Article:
After passing by the hut we took a quick snack pit stop at the trail junction where you can either take Crawford Path and bypass Monroe or the Monroe Loop Trail. The last time I was on Monroe was during a hike of Monroe and Washington last summer with my friend Dawna. A surprise surprise (sarcasm) is that day also had a chance of T-storms. Welcome to summer in the White Mountains.
From Monroe to Eisenhower is one of my favorite stretches of trail, it’s gorgeous and Crawford Path is quite lovey especially after a morning of Northern Presidential rock hopping. Along this stretch we were also welcomed with a good amount of alpine flowers! We were also playing leap frog a bit throughout the day with another hiker who was out for a full traverse that day, and passed him again on this section. It’s always entertaining leapfrogging throughout the day and saying to people “oh, hey there again!”.
When we reached the Eisenhower summit we were shocked to be the only two humans there. THIS.DOES.NOT.HAPPEN. Grateful to have this experience.
Between Eisenhower and Pierce is the first stretch of treeline we had been in since popping out early morning and it felt so warm being out of the wind and in the humidity (a trend that has decided to stick around… again, hello summer.) I even ended up changing from the leggings I had been in all day to shorts a little further on because #teamnopants and I had them in my pack so why not?! Perks of packing shorts: you can change into them if able, or if you get cold you can keep your bum warm but putting them over your pants… a little protip (but please don’t try this in winter… or at a minimum at least pack a second pair of pants too).
One neat thing about this day, was that exactly three years prior I had hiked Pierce which was my first 4000 footer back after stress fracturing my fibula. I wouldn’t have know this had social media not told me, but I found this really eye opening to how far I’ve come and how much progress has been made as these years have elapsed. Pierce was also my first solo hike, so needless to say this mountain holds a special place in my heart.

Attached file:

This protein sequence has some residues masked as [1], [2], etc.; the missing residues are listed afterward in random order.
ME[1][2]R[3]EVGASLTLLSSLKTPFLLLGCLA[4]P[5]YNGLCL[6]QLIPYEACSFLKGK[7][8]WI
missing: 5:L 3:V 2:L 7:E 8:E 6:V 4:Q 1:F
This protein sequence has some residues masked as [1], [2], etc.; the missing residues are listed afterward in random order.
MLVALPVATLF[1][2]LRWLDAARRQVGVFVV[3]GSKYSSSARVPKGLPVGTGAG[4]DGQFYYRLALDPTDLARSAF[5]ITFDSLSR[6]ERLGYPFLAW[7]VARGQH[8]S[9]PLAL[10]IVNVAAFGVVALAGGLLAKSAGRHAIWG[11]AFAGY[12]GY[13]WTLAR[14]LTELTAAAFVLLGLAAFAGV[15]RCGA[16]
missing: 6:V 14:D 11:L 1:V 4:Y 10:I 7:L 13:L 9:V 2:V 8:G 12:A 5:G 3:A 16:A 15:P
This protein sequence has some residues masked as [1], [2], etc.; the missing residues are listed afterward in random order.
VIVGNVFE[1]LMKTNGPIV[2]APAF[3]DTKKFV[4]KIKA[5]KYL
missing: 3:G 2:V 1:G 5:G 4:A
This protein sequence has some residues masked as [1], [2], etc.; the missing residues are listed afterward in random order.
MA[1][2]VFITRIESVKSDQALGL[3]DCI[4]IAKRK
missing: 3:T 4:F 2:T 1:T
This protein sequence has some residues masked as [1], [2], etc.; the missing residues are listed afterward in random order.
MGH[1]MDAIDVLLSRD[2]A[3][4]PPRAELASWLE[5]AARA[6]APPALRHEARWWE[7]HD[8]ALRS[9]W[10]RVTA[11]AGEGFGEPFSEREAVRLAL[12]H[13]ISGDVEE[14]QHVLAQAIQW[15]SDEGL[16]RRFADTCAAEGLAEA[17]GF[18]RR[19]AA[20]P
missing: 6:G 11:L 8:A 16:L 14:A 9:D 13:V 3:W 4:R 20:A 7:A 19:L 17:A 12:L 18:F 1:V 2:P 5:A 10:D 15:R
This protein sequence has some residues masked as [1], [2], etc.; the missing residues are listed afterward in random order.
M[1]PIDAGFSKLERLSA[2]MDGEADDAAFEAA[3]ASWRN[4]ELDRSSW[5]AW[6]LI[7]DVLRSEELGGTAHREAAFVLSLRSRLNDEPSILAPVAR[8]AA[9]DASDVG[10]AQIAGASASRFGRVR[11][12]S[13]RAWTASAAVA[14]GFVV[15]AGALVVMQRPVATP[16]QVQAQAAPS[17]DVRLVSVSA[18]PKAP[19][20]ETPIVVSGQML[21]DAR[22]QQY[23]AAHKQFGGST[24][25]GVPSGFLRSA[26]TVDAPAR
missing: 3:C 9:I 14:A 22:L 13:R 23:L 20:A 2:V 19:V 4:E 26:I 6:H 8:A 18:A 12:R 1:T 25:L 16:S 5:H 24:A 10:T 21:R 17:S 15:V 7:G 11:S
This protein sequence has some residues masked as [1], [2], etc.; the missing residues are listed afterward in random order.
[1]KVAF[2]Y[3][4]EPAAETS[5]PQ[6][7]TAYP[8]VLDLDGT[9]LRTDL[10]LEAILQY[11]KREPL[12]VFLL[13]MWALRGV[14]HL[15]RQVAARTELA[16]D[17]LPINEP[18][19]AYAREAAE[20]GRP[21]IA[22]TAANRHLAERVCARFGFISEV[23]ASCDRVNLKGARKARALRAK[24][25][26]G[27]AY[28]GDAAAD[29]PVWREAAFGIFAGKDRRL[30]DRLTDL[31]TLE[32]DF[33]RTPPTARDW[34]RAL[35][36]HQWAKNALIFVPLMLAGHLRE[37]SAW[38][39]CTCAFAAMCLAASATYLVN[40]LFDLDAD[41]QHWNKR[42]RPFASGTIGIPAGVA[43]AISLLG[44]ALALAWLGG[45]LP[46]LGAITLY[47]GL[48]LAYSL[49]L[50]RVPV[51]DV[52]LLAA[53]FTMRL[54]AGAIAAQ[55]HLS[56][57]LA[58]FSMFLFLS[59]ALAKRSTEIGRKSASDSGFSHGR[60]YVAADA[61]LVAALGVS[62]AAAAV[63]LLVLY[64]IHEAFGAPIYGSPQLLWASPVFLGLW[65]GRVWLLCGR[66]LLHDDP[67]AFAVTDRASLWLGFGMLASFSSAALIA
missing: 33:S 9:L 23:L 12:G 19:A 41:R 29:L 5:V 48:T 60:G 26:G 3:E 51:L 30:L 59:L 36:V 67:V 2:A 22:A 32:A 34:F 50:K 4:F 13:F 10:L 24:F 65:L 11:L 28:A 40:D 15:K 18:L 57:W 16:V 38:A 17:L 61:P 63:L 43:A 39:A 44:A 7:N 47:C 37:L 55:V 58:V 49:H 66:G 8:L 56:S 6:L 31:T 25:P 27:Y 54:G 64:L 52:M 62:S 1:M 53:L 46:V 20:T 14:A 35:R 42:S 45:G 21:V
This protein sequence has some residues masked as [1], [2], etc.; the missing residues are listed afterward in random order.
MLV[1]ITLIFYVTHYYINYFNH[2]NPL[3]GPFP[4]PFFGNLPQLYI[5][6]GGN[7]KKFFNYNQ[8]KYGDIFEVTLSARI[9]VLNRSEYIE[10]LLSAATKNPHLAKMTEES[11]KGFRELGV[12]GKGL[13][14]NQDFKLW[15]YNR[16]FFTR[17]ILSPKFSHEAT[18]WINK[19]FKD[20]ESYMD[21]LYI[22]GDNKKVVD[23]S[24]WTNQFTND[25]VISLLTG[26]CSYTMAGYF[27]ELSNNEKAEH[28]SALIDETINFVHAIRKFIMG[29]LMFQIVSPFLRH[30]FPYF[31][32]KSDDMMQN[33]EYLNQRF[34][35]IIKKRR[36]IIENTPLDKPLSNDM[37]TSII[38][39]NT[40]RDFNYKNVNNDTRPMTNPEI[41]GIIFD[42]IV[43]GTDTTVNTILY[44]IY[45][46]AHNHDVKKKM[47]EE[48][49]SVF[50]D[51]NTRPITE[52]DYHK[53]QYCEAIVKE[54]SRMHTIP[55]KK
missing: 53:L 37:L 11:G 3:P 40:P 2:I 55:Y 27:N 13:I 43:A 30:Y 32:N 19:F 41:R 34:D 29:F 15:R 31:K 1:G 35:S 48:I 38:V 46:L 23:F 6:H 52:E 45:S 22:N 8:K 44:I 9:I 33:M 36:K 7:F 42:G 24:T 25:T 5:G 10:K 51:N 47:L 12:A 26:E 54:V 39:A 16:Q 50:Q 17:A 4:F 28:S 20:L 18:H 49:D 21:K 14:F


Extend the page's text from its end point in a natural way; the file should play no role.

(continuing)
Between Pierce and Jackson is another neat section of below tree-line trail. The trail passes by another hut which alike Lake of the Clouds hut, was closed. For the most part, once off of the Pierce summit the trail is fairly moderate and there are some flat sections which felt like gold for the feet after the morning. My favorite part of this section of trail has to be the bog bridges!
Once on Jackson we had another food break before the final descent to the car. Jackson was technically my first 4000 footer well before I got into hiking or knew what the 4000 footers were. Each time I’m on this summit I can’t help but think back to what my life was like at this point, similarly to Pierce on this day I suppose. I think the reflection is important, and there has sure been a lot of it this month. Hiking has been such a pivotal addition to my life, and I hope it’s something that I’m always capable of doing in some capacity. For the current moment, I’m grateful for a body that allows me to pursue “hiking projects”.
“I think things are beautiful when you don’t plan them, and you don’t have any expectations, and you’re not trying to get somewhere in particular.” – Alison Mosshart